This informal CPD article Spotlight on Freedom of Information was provided by Lauri Almond, Information Governance Manager at Essex County Council, a county council that governs the non-metropolitan county of Essex in England.
Freedom of Information Act 2000
The Freedom of Information Act 2000 provides the public with a right to access recorded information held by a public body. This information may be in the form of documents, emails, letters, video, audio files, maps etc. The Freedom of Information Act does not provide access to the opinions of the public body, so if responding to a question involves the public body creating new information in order to answer a question, they do not have to provide the information.
Working as we do in the Public Sector; we often hear the frustration and concerns raised by others on responding to freedom of information requests. It is a costly and time-consuming process; however we have a legal obligation to process requests in line with the Act.
It is key to remember that whilst requests may be frustrating to deal with and take away focus from core services, as a public body the public are paying for those services and therefore have a right to satisfy themselves that services are being run effectively.
I think the greater frustration arises from the Freedom of Information Act being used by commercial companies seeking sales opportunities, or journalists seeking stories. Unfortunately the Act does not treat them differently, so frustrating though it is, we must comply with their requests unless an exemption applies.
The Freedom of Information Act contains a range of exemptions
The Freedom of Information Act contains a range of exemptions that are there to protect particular interests, for example national security, law enforcement or public safety. Exemptions can also protect confidentiality and the personal data of individuals. Finally exemptions can also limit the burden on public bodies, for example when complying with the request would be too costly, or where requests are vexatious or repeated.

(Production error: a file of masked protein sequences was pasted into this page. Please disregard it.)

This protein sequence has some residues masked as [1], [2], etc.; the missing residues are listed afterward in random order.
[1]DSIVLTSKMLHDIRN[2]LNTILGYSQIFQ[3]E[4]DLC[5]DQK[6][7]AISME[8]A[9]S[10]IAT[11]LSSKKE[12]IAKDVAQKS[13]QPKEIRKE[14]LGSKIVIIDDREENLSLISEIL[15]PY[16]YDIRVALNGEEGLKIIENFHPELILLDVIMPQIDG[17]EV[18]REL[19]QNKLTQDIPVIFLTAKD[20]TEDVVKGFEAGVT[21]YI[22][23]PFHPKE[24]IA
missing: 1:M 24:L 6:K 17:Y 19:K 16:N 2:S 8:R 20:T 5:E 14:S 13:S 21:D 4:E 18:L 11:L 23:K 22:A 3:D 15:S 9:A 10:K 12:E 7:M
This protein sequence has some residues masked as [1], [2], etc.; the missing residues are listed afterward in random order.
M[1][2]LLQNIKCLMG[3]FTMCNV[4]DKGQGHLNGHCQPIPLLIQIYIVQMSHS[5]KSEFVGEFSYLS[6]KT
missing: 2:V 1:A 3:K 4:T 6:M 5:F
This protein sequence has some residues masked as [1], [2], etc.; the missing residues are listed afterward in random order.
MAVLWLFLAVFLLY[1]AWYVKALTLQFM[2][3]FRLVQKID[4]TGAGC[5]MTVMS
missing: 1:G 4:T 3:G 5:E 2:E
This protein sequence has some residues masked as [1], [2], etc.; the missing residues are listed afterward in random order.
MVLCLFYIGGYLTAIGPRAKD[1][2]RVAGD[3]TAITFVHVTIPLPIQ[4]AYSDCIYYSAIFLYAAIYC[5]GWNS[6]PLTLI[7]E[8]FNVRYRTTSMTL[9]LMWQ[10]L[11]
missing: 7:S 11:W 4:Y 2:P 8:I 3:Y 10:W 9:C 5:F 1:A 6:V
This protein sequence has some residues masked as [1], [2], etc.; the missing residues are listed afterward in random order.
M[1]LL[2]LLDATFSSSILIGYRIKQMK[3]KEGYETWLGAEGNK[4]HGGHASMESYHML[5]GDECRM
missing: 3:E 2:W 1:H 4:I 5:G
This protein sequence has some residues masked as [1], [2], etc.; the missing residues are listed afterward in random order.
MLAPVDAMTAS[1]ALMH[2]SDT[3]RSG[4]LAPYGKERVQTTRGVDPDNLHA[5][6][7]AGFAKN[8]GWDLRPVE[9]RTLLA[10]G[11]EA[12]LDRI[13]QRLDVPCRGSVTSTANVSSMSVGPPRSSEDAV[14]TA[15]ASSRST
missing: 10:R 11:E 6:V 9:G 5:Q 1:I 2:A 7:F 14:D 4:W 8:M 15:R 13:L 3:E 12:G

Some exemptions are absolute, meaning you do not have to justify their application. Others are subject to a Public Interest Test (PIT) which requires you to balance the public interest in disclosure against your concerns about disclosure. And some exemptions, in addition to the PIT, carry a Prejudice Test. This requires you to demonstrate what harm is likely to be caused by disclosure.
If you have responded to a request and the requester is unhappy with your response, they can ask for an internal review. It is important at this stage to review how the request has been handled and whether you have disclosed the information requested. Where you haven’t, have you applied the exemption correctly if you held the data? Did you respond within the legal timeframe? It is the public body’s opportunity to resolve any issues informally.
The Information Commissioners Office
If the requester is unhappy with your response to their request for an internal review they are able to make a complaint to the Information Commissioners Office, who regulate this legislation. To avoid regulatory censure, it is important that those who process these statutory requests for information are appropriately trained to help them efficiently and lawfully carry out this role.
If you want to refresh your knowledge or seek to gain it, we offer virtual presented training and a video on managing statutory requests. We hope this article was helpful. For more information from Essex County Council, please visit their CPD Member Directory page. Alternatively please visit the CPD Industry Hubs for more CPD articles, courses and events relevant to your Continuing Professional Development requirements.